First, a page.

Even if it pushes the bank past the October 2015 deadline for EMV-chip card adoption, BMO plans to stick with its magnetic-stripe cards until each one reaches its natural expiration date.
Only then will each customer get an EMV-chip card, which improves security over magstripe through the use of an embedded chip that is resistant to counterfeiting. A portion of BMO's cardholders may still have magstripe cards after the 2015 deadline, but BMO has already issued more than 134,000 chip-enabled cards in the U.S., and 40% of its U.S. corporate card holders have obtained EMV cards at their request.
For the 60% of the corporate card holders that remain, BMO in will begin replacing all cards that expire, or are lost or stolen, with EMV cards next year. Through this process the balance of cards that do not have EMV will be migrated over the next two to three years, said Steve Pedersen, head of North American corporate credit card products at BMO Financial Group.
BMO, which provides corporate card, payment and treasury products, initially converted its entire U.S. Diners Club professional card portfolio in Nov. 2011. The bank has also long offered EMV cards to U.S.-based corporate customers with staff that frequently travel outside the U.S. It's also converted 80% of its BMO Harris ATMs in the U.S., with the rest scheduled for conversion by the end of 2014.
If fraud becomes a problem, "we may choose to do an acceleration of card replacement," Pedersen said. "A lot of it will come down to how fast the retail community fully adopts Chip and PIN."
Many payment experts predict that merchants' EMV migration will not be complete by October 2015. Patty Walters, Vantiv's senior vice president of products and security, earlier this year predicted an on-time merchant migration was "unlikely." Philip W. Tomlinson, who retired as TSYS' CEO at the end of July, has also said the merchant migration would extend beyond the card networks' deadline.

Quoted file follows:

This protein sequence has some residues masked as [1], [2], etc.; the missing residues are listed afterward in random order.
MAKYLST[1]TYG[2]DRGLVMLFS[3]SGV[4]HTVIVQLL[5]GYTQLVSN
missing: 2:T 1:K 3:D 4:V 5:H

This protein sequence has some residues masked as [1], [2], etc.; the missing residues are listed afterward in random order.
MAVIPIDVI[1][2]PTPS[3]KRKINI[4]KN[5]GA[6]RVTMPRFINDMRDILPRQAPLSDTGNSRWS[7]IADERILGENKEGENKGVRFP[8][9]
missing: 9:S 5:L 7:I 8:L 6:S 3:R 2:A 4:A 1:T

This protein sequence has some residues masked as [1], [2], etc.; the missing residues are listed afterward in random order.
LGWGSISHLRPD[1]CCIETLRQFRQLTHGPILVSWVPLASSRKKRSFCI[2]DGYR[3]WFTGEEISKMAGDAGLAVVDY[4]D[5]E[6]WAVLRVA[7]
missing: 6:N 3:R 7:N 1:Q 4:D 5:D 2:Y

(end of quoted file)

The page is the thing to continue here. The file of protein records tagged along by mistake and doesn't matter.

BMO's experience in Canadaa fully migrated EMV marketwas similar, Pedersen said. "You don't have universal adoption when the deadline hits," he said.
There should be an uptick in merchant adoption once it becomes clear the major retail chains have migrated, Pedersen said, and that should match BMO's card replacement pace.
"Every issuer can have every card out there but it still comes down to the terminals," he said, adding the cost of terminal upgrades is lowering, which will further spur adoption. "The cost is less of a barrier."
The bank's strategy is "interesting" and from a controller's perspective the math probably works, said Thad Peterson, a senior analyst at Aite Group.
"The challenge is that, while not all merchants will be converted by next October, a significant number will have converted, and it's likely that most of the larger merchants will be EMV by that time," Peterson said. "The long tail of merchant conversion appears to be with small merchants at this point."
Customer experience is also a concern, Aite's Peterson said. "If most of the larger merchants are encouraging EMV, and many, if not all of a customer's associates and friends are carrying and using EMV cards, and if several of the customer's other cards have been reissued with chips, what's my perception of EMV going to be?"